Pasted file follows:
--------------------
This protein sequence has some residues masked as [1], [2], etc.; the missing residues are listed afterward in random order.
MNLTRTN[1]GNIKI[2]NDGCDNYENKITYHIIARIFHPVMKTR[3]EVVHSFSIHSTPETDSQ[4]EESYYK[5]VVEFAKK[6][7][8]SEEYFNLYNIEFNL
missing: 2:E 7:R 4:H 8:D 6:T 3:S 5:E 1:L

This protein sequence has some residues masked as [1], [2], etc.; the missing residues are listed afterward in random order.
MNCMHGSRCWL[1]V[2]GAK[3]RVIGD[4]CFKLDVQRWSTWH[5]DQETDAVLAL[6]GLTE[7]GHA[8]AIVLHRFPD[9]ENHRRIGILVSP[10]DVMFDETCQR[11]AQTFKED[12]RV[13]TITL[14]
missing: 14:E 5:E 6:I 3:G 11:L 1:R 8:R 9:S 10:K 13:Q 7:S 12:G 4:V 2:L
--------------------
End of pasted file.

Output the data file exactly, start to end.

This protein sequence has some residues masked as [1], [2], etc.; the missing residues are listed afterward in random order.
MNLTRTN[1]GNIKI[2]NDGCDNYENKITYHIIARIFHPVMKTR[3]EVVHSFSIHSTPETDSQ[4]EESYYK[5]VVEFAKK[6][7][8]SEEYFNLYNIEFNL
missing: 2:E 7:R 4:H 8:D 6:T 3:S 5:E 1:L

This protein sequence has some residues masked as [1], [2], etc.; the missing residues are listed afterward in random order.
MNCMHGSRCWL[1]V[2]GAK[3]RVIGD[4]CFKLDVQRWSTWH[5]DQETDAVLAL[6]GLTE[7]GHA[8]AIVLHRFPD[9]ENHRRIGILVSP[10]DVMFDETCQR[11]AQTFKED[12]RV[13]TITL[14]
missing: 14:E 5:E 6:I 3:G 11:L 1:R 8:R 9:S 10:K 13:Q 7:S 12:G 4:V 2:L